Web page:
While writing a chapter for my new novel yesterday, I came to a scene where the main character attends an OTO initiation. Part of my shtick for this new book is that it’s an urban fantasy, but it uses real world occult practices as a basis for the magick, so I wanted it to be relatively accurate. No problamo I thought. I know Crowley’s works. I should be able to find an initiation ceremony somewhere. Lo and behold, it’s a secret.
It made me double-take. Someone in this day and age honestly thinks they can keep something a secret? Coming from the OTO makes it even more comical. Crowley made a name for himself by revealing the secrets of the Golden Dawn. My respect for him comes from that act, as the rebel, breaking down the temple doors. Yet it seems he honestly expected his acolytes to do as he said and not as he did.
I understand their reasoning. Initiations are designed to break down an applicant’s preconceptions about themselves. Fear is a way to do this. To make them react to a real threat. Engendering a fear of the unknown, of what’s about to happen, is a tried and true method. But it seems the OTO has a misunderstanding of where that fear comes from. The rituals themselves are designed to provoke the necessary response. I guarantee, if you strip someone naked, blindfold them, bind their hands, and put a dagger to their throat, you will get a fear response. No matter how much the initiate trusts you or how far ahead they knew this was coming.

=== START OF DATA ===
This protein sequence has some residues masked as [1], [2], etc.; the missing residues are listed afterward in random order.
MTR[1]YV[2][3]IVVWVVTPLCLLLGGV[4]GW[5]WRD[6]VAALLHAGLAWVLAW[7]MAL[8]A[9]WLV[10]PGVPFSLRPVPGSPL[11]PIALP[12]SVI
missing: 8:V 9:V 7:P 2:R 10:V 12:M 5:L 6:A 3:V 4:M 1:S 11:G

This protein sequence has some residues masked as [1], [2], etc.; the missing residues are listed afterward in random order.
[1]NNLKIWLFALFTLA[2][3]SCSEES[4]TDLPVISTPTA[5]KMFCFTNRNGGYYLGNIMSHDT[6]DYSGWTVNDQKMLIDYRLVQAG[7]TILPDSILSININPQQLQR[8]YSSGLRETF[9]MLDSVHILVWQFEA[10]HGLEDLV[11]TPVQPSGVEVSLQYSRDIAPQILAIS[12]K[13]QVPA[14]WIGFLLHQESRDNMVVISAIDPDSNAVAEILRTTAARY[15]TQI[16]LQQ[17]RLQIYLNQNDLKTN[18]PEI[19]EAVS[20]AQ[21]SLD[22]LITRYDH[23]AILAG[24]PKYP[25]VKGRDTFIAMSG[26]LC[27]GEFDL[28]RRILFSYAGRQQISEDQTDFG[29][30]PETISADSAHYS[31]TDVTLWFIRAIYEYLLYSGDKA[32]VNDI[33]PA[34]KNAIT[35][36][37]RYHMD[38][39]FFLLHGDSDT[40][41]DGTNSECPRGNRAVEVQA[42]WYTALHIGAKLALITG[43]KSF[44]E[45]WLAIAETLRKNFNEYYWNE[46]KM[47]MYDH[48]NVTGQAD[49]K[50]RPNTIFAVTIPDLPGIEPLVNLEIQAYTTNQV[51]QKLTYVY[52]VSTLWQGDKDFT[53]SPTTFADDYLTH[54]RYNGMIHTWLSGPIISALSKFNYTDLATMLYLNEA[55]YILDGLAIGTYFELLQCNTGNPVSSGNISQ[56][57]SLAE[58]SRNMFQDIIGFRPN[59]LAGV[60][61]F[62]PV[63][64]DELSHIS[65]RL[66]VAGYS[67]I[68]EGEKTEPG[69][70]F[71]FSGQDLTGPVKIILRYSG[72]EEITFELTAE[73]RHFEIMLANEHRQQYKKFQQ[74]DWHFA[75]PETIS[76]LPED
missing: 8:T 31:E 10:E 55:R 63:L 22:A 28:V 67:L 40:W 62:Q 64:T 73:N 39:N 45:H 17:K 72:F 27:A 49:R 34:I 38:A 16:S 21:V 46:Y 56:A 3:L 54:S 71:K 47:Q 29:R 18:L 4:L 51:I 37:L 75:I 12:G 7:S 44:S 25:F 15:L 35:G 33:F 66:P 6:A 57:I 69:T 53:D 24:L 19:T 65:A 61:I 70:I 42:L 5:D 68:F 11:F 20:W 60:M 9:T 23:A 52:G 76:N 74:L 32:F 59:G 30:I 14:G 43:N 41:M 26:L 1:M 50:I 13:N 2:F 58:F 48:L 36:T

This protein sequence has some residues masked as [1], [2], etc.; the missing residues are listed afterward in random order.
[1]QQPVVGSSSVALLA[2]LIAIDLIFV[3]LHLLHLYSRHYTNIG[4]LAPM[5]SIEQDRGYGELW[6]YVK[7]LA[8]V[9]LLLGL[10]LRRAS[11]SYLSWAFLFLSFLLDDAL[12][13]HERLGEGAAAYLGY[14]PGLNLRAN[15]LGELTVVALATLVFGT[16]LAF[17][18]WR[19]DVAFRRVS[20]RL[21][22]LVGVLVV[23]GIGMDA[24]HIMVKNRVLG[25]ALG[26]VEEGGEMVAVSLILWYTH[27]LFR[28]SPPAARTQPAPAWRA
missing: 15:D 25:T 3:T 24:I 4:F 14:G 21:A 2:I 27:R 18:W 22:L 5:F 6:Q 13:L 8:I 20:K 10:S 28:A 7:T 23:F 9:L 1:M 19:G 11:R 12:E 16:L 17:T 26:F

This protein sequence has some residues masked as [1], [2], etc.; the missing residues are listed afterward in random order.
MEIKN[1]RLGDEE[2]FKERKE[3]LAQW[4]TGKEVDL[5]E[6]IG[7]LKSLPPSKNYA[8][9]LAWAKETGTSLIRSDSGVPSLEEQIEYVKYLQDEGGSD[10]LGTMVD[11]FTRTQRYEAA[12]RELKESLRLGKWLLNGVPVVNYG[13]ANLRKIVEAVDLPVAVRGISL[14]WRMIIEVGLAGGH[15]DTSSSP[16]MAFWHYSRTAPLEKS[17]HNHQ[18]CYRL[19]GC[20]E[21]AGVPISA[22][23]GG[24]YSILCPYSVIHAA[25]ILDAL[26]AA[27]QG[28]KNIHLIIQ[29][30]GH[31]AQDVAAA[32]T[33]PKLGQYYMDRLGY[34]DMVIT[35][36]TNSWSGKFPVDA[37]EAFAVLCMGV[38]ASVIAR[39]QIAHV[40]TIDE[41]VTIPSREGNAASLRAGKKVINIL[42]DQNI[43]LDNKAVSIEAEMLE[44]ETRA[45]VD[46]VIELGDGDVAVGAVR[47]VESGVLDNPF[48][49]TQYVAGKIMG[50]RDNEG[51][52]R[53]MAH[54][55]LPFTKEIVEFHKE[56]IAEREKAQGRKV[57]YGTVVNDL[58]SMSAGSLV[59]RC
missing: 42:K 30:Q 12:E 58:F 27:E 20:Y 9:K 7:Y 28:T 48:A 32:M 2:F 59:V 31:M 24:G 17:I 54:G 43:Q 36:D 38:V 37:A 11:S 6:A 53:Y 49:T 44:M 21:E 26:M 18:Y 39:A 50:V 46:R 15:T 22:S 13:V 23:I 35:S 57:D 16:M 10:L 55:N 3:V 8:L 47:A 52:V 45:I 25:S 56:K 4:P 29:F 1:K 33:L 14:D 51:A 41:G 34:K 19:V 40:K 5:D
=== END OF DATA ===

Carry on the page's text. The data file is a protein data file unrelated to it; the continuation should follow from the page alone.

One the supposed admonishments to magicians from the Emerald Tablet of Thoth is, “to keep silent.” I admit I have a hard time doing this. Blog case in point. But what does it really mean? At one time, I’m sure it was meant to protect magi from persecution. But now I only see it used as an excuse to withhold knowledge so the teacher can fleece the student.
It took me only a few minutes of Googling to find accounts of OTO initiations. I describe what I learned in my book. Much of it probably inaccurate, but I’m sure some of it is truth. You just can’t keep secrets in the information age. And it seems silly to try when what’s important is not the secrets but the mystery. You can never understand the experience until you have the experience.
Perhaps what Thoth really meant is that you should not try to describe too much what magical processes should feel like. Each magus comes to magick on their own, and it is impossible to impart that knowledge. Perhaps it was Thoth’s way of saying, “Do not make thine students and colleagues into armchair magicians. Lead them to the well, but do not describe the water.”
At least this is what makes sense to me in out times. Tell me your opinion.